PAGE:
Limit theorems are a beautiful part of probability theory, but in real life data comes in finite samples. The Poisson limit theorem says that binomial distributions \(\mu_n\) with parameters \(p=\lambda/n\) converge in distribution to a Poisson distribution \(\mathcal{P}_\lambda\). Informally, the Poisson distribution models the total number of occurances of i.i.d. Bernoulli rare events (Wikipedia discussion).

Some natural questions follow from the classical limit theorem.

- What happens if some events are dependent?
- What if the events don’t have identical distributions?
- How fast is the convergence?

I learned from Persi Diaconis that finitely many events which are “not too dependent” and occur “not too frequently” will behave like the Poisson.

Let’s introduce some notation to understand this. Suppose we have \(n\) events \(X_1, \dots, X_n\), not necessarily independent. Each event \(X_i\) either occurs or does not occur with probability \(p_i\)

\[X_i = \left\{\begin{array}{ll} 1 & \quad \text{w.p.}\ \ p_i \\ 0 & \quad \text{w.p.}\ \ 1-p_i \end{array}\right.\]We’re relaxing the independence requirement, so we can’t just multiply to get the probability that two events both occur. We’ll use \(p_{ij}\) to denote the probability that event \(X_i X_j\) occurs, i.e. both \(X_i\) and \(X_j\) happen.

Now let \(W=\sum_{i=1}^n X_i\) and let \(\lambda = \sum_{i=1}^n p_i\). The question is then *how close is \(W\) to \(\mathcal{P}_\lambda\)*?

Naturally, the answer will depend on how the events depend on each other. If each is the same event, then their sum will not behave at all like a Poisson distribution. If they are all independent and rare, then as \(n \to \infty\) we expect the difference in distribution to \(\mathcal{P}_\lambda\) to be very small because of the classical limit theorem.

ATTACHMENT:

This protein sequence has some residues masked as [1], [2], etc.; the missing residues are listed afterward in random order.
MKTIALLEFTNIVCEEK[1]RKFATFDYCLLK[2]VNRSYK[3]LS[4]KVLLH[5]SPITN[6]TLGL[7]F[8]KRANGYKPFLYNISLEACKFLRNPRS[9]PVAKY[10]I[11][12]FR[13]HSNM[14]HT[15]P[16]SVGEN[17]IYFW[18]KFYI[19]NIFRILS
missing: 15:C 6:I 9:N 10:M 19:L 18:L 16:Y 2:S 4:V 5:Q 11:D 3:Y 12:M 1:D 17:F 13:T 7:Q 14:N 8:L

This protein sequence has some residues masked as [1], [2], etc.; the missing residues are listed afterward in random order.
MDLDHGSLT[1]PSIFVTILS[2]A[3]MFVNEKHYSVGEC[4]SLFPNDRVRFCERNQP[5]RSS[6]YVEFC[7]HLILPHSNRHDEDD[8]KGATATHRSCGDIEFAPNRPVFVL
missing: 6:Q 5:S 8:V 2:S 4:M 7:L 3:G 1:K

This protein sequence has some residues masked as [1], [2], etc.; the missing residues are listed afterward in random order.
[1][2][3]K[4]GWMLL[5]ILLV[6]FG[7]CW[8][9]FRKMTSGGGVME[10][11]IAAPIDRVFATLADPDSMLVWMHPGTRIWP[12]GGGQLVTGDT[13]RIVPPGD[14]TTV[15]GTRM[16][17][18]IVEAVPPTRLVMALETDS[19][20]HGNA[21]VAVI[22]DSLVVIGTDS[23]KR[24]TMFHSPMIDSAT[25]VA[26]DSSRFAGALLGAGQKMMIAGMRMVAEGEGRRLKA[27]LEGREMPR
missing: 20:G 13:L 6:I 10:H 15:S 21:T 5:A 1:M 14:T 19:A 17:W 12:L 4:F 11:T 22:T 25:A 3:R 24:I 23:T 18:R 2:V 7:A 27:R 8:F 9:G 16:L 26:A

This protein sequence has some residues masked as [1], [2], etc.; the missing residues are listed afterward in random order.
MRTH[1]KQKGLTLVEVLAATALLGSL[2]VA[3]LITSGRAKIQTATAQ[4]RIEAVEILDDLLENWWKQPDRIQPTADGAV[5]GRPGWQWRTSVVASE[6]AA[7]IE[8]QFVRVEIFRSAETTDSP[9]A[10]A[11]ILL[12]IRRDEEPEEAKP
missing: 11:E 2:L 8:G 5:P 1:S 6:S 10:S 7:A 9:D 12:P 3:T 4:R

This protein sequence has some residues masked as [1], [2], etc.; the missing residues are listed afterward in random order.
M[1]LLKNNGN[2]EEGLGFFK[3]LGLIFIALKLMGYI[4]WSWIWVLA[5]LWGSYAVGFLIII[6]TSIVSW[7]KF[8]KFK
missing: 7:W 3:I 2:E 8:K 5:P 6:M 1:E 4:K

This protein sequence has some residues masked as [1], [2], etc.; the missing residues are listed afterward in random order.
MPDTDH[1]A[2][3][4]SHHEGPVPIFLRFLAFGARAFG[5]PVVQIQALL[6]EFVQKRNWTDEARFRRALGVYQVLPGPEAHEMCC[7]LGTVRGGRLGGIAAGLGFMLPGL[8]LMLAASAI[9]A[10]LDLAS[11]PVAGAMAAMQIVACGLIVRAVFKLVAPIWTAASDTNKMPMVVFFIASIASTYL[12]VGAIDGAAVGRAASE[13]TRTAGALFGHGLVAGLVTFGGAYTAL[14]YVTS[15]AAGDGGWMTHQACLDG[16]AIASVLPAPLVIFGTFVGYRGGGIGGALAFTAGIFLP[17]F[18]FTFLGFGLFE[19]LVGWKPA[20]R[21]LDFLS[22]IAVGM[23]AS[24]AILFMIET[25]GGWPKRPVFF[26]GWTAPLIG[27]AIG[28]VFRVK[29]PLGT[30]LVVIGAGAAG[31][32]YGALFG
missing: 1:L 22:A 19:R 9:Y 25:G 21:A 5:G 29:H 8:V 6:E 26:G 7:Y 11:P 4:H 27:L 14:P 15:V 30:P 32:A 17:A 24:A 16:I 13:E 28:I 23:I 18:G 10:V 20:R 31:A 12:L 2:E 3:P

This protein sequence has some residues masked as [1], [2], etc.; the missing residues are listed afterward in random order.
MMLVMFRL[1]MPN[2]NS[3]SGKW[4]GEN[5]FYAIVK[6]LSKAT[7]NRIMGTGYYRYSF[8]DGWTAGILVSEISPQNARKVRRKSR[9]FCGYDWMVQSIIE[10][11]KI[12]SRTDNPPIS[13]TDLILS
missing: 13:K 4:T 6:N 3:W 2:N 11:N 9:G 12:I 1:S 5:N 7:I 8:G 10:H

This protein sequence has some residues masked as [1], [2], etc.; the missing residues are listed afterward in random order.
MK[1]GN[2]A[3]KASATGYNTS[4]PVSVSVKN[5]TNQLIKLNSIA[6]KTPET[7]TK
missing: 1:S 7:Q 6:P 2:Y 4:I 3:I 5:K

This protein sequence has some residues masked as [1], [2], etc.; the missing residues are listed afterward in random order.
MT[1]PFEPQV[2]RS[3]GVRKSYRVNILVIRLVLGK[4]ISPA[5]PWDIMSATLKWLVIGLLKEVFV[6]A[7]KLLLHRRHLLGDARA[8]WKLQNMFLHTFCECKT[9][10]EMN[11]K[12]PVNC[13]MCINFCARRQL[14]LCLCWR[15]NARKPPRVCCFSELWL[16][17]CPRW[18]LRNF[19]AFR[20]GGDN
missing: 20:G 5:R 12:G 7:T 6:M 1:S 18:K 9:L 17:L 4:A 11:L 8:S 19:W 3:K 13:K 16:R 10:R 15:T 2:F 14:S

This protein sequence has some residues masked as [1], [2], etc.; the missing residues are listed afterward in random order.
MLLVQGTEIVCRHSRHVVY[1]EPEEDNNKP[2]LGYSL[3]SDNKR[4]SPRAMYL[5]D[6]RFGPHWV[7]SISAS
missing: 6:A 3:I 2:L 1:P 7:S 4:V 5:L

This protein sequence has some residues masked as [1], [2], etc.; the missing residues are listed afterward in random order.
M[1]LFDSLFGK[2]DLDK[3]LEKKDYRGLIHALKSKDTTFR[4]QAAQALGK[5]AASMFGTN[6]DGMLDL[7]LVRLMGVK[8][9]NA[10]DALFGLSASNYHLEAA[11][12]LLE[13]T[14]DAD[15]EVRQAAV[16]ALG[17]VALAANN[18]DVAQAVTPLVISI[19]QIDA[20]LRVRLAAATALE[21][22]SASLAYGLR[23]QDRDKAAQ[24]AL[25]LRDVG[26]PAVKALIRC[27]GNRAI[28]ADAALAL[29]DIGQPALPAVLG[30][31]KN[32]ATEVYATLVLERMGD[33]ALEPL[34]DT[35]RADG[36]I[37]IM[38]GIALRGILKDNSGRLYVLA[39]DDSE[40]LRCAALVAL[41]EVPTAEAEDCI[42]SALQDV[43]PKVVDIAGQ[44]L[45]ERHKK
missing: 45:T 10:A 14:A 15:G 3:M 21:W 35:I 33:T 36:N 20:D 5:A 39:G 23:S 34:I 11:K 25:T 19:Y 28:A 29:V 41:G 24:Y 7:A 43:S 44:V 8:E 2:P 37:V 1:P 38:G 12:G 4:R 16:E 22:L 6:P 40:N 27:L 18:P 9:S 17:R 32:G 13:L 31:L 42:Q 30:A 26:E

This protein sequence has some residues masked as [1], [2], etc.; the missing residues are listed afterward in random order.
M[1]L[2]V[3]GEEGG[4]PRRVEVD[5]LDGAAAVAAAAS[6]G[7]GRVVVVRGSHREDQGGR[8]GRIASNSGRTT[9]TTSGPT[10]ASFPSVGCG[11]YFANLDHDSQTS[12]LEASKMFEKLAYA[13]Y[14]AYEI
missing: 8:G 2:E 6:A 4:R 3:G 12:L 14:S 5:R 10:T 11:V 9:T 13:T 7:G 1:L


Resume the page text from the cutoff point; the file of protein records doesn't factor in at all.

To deal with dependency, we can introduce a *dependency graph*. Each node represents one of the events, and we draw edges so that a collection of events \(A\) is independent of another collection \(B\) if and only if \(A\) and \(B\) have no edges between each other in the graph. For example, in the trivial case where each event is independent, the graph has no edges. If only the first two events depend on each other, then there is an edge between nodes 1 and 2, but no other edges.

Finally, we need to introduce a metric on probability distributions to describe what it means for distributions to be “close” in a rigorous way. We’ll use the *total variation distance*, defined between two probability distributions \(\mu\) and \(\nu\) as

i.e. the largest discrepency between the probabilities that \(\mu\) and \(\nu\) assign to the same event.

At last we can state the result, gloriously free of limits:

\[|| W - \mathcal{P}_\lambda||_{TV} \leq \min\{3, \lambda^{-1}\} \left( \sum_{i=1}^n \sum_{j \in N(i)} p_{ij} + \sum_{i=1}^{n} \sum_{j \in N(i) \cup \{i\}} p_i p_j \right)\]where \(N(i)\) denotes the neighborhood of \(i\) in the dependency graph.

The proof of this approximation theorem uses Stein’s method, a popular technique in modern probability theory. For further reading, see the paper “Poisson Approximation and the Chen-Stein Method” by Arratia, Goldstein, and Gordon and the references I list here.